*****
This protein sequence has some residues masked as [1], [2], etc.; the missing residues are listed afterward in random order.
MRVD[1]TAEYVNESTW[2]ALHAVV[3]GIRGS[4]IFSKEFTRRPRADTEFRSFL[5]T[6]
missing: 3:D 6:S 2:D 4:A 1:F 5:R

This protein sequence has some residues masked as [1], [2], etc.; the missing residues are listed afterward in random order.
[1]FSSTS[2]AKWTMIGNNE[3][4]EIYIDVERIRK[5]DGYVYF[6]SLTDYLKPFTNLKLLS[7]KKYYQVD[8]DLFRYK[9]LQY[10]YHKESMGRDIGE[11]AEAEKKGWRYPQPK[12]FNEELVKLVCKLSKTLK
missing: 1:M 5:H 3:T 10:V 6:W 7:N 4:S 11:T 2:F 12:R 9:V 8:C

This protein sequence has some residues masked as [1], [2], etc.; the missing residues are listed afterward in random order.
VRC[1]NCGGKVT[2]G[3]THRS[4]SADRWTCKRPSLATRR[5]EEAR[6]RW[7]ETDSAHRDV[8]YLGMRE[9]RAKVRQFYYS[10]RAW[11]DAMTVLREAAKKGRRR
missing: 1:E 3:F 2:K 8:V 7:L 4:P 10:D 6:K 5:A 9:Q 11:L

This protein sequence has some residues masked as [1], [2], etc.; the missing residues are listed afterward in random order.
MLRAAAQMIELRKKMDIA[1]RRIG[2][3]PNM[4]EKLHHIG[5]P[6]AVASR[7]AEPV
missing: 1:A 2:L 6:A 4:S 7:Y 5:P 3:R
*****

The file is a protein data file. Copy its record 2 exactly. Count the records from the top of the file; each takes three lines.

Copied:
This protein sequence has some residues masked as [1], [2], etc.; the missing residues are listed afterward in random order.
[1]FSSTS[2]AKWTMIGNNE[3][4]EIYIDVERIRK[5]DGYVYF[6]SLTDYLKPFTNLKLLS[7]KKYYQVD[8]DLFRYK[9]LQY[10]YHKESMGRDIGE[11]AEAEKKGWRYPQPK[12]FNEELVKLVCKLSKTLK
missing: 1:M 5:H 3:T 10:V 6:W 7:N 4:S 11:T 2:F 12:R 9:V 8:C